Monday, 27th October 2014
Horse rump and the development of
techniques (and civilization)
While I was
recently browsing the archive of publications – during the
preparation of the comment to report on CAx for the bimonthly
"Steel. Metals & New Technologies" magazine – I've found an
excellent text made by prof. Miroslaw Dakowski, that I
published in one of the editions of the "Design and
Construction ...". I thought that I can present it to you on
the pages of that blog...
Before you start reading, let's
see if the statement: "We always do it that way" does not
raise any doubts in you? Well, let's hear the story.
The US standard railroad gauge (distance between the rails) is
4 feet, 8.5 inches *. That's an odd number? And do you know
why was that gauge used?
Because that's the way they built the railroads in England,
and English expatriates built the US railroads. Why did the
English build them like that?
Because the first rail lines were built by the same people who
built the pre-railroad tramways ... and there just applied
this standard. But why use that gauge then?
Because the people who built the tramways used the same jigs
and tools that they used for building train wagons, which used
that wheel spacing. Alright! Why did the wagons have that
particular odd wheel spacing?
Ok, and here is the first point:
what were the first trams?
But let's move on ...
If the builders tried to use any
other spacing, racked by some of the old, long distance roads
in England, because that's the spacing of the wheel ruts. So
who built those old rutted roads?
The first long distance roads in Europe (and England) built
the Roman Empire for their legions. But how do these ruts?
Primary ruts where formed by Roman war chariots; any other
users of these roads have to adapt to them, because otherwise
they could destroy their wagon wheels. Since the chariots were
made for Imperial Rome, they were all alike, when it comes
to track. US standard railroad gauge of 4 feet, 8.5 inches is...
simply... derived from the technical parameters of the
Imperial Roman war chariot.
And because the bureaucracy is
eternal... when you get you are handed a specification and
begin to suspect that it may have something to do with the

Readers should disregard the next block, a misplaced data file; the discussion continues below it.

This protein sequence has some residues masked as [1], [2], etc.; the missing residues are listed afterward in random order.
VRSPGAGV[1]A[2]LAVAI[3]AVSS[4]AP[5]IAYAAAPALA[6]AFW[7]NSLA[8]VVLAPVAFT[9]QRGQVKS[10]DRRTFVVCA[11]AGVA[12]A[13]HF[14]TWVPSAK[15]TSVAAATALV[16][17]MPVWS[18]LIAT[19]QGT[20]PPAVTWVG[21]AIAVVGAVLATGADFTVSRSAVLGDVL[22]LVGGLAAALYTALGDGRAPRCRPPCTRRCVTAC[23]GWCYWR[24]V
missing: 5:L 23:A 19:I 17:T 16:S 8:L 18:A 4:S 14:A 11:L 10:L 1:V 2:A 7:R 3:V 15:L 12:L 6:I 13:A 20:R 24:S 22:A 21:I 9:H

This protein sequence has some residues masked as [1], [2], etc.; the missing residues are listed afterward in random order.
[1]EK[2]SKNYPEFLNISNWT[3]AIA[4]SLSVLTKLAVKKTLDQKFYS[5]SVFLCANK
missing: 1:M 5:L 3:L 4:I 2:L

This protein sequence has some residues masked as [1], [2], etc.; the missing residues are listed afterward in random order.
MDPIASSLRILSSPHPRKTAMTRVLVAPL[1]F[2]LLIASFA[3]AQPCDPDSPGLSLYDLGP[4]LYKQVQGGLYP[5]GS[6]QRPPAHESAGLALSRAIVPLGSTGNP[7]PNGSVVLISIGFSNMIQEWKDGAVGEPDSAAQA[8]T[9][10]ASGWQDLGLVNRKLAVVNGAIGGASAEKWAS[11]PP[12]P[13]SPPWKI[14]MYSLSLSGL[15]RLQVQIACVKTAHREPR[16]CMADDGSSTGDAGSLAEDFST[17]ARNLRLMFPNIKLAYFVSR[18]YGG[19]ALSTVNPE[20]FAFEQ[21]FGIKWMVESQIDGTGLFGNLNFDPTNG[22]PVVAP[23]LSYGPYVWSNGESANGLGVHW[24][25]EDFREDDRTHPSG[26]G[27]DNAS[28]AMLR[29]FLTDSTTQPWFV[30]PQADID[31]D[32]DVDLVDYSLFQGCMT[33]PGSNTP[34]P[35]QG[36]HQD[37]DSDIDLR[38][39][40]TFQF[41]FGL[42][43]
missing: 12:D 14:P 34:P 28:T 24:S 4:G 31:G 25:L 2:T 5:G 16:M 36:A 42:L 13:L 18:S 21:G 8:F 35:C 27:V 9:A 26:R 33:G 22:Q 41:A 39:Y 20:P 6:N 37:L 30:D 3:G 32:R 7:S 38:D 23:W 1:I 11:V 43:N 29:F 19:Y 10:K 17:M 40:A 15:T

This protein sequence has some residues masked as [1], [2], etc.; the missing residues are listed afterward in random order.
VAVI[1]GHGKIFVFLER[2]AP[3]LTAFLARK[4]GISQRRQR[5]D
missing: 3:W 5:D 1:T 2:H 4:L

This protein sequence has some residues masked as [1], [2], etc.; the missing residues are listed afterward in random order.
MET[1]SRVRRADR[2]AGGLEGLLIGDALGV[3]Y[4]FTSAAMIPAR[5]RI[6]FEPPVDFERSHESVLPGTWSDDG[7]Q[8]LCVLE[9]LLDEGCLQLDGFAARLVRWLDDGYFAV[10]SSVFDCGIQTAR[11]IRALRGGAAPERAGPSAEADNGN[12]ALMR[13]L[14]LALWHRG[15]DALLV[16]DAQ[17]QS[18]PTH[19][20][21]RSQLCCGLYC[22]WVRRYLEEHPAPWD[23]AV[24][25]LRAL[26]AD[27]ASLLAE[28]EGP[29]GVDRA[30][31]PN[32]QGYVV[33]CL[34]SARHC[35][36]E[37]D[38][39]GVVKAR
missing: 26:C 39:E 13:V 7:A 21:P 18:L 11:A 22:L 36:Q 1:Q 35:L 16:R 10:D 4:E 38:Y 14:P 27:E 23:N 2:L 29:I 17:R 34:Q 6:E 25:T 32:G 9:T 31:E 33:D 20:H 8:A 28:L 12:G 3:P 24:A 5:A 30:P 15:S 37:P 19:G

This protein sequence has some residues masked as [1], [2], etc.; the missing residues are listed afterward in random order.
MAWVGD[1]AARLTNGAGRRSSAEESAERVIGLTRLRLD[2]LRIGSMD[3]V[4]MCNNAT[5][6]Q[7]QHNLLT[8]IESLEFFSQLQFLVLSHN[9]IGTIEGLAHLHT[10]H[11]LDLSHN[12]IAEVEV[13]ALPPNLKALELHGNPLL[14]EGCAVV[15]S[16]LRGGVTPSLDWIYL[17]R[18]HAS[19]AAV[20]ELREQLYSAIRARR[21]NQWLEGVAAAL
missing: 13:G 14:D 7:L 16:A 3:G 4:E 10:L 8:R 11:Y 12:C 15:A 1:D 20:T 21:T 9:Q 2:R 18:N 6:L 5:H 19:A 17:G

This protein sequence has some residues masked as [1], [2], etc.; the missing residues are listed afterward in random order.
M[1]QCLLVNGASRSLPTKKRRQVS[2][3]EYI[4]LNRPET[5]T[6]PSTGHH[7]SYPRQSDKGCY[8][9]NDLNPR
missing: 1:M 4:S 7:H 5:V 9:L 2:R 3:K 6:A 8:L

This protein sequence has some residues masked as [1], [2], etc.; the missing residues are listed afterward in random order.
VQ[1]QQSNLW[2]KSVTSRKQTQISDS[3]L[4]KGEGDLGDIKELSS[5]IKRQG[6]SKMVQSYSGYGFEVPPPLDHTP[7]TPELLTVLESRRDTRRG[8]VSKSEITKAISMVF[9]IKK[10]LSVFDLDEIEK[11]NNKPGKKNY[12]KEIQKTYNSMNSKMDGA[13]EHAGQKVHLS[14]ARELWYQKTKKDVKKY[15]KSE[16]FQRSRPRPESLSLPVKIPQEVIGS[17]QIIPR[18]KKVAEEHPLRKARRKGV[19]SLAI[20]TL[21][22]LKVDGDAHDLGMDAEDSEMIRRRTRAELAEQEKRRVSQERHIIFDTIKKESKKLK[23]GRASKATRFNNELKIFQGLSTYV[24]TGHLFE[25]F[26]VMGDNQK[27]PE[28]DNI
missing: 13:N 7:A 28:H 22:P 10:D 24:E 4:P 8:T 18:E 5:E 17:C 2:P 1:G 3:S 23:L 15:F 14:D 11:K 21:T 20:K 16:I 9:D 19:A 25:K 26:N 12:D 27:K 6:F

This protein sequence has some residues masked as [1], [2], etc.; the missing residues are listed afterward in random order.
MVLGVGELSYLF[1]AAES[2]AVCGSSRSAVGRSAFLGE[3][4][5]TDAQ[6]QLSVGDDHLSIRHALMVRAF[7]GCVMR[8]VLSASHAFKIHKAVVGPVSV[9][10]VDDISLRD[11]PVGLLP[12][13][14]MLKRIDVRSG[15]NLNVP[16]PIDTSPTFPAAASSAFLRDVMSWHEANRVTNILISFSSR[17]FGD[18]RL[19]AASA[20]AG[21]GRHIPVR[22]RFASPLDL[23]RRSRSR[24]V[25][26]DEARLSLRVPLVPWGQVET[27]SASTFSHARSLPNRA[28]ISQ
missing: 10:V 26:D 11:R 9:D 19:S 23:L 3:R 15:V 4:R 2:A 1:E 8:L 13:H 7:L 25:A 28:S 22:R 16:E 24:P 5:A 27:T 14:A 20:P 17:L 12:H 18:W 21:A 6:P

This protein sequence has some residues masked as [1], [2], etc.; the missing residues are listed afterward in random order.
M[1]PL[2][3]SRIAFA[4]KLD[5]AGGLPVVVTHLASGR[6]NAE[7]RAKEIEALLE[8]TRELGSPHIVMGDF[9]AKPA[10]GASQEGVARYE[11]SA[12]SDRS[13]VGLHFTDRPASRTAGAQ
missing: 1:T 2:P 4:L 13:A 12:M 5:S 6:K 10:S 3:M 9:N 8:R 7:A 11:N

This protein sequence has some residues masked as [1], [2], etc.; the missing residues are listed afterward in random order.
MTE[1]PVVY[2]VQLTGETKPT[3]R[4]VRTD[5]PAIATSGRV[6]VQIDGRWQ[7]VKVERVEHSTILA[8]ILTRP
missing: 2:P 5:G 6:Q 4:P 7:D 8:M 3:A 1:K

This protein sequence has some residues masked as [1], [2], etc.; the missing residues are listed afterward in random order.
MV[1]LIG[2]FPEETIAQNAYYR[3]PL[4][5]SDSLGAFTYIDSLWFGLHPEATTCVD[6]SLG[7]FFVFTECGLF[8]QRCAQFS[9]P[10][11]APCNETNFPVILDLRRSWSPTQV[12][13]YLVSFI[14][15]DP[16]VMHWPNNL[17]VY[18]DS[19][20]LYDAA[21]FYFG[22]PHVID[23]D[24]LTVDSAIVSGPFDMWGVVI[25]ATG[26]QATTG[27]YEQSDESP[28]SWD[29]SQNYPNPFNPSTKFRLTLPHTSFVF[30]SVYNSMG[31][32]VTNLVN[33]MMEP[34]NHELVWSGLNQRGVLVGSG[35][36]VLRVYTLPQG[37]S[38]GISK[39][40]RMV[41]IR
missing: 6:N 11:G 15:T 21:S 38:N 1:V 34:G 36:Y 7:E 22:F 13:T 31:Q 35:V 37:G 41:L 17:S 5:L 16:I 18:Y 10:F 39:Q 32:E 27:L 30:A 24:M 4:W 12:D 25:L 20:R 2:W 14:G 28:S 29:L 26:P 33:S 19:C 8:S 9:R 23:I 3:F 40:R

horse's rump :D, you will have absolutely right, because Roman
war chariots were constructed so, that their width was
adjusted to the total width of two war horses hindquarters :D.
And how it make influence on for
ex., space technology?
When we look at the space shuttle on its launch pad, we see
two big booster rockets attached to the sides of the main fuel
tank. These are solid rocket, in short: SRB, produced at
Thiokol (Utah, USA).
the picture above you can see the space shuttle launch pad.
Unfortunatelly from this perspective, it is
difficult to spot therockets mentioned in the text. When the
shuttle is on the platform, from here
you can only see the external fuel tank,
but on the model (pictured below)...
... they are
perfectly visible. And who could even thought that their
design was influenced by Roman chariots and horses ...;)
who designed the SRBs would have preferred to make them a bit
fatter, but there was a small problem. SRBs could be delivered
from factury only on the railroads. But the railway line is in
a section of the tunnel in the mountains, so the rockets need
to fit in the tunnel. The tunnel is slightly wider than the
railroad track, and the line is, as you already know is ...
the width of two horses' hindquarters :D.
So one of the
major Space Shuttle design details, perhaps still the most
modern transport system in the world, was determined over two
thousand years ago ... the width of the horse's ass.
Who knows what
would have taken the fate of the world if, for ex., the
elephant was the most popular beast of burden?
On the basis of:
Please, see also here:
Here you can find all about it more seriously :)
And for sure... I used Google translator, but I've made some
changes by myself. Hope it is ok :)
* Locomotives were being
developed in the first decades of the nineteenth century; they
took various forms, but George Stephenson developed a
successful locomotive on the Killingworth Wagonway, where he
worked. His designs were so successful that they became the
standard, and when the Stockton and Darlington Railway was
opened in 1825 it used his locomotives, with the same gauge as
the Killingworth line, 4 ft 8 in (1,422 mm).
The Stockton and Darlington line was immensely successful, and
when the Liverpool and Manchester Railway, the first intercity
line, was promoted (it opened in 1830), it used the same gauge.
It was also hugely successful, and the gauge (now eased to 4 ft 8 1⁄2 in
(1,435 mm)), became the automatic choice: "standard gauge".
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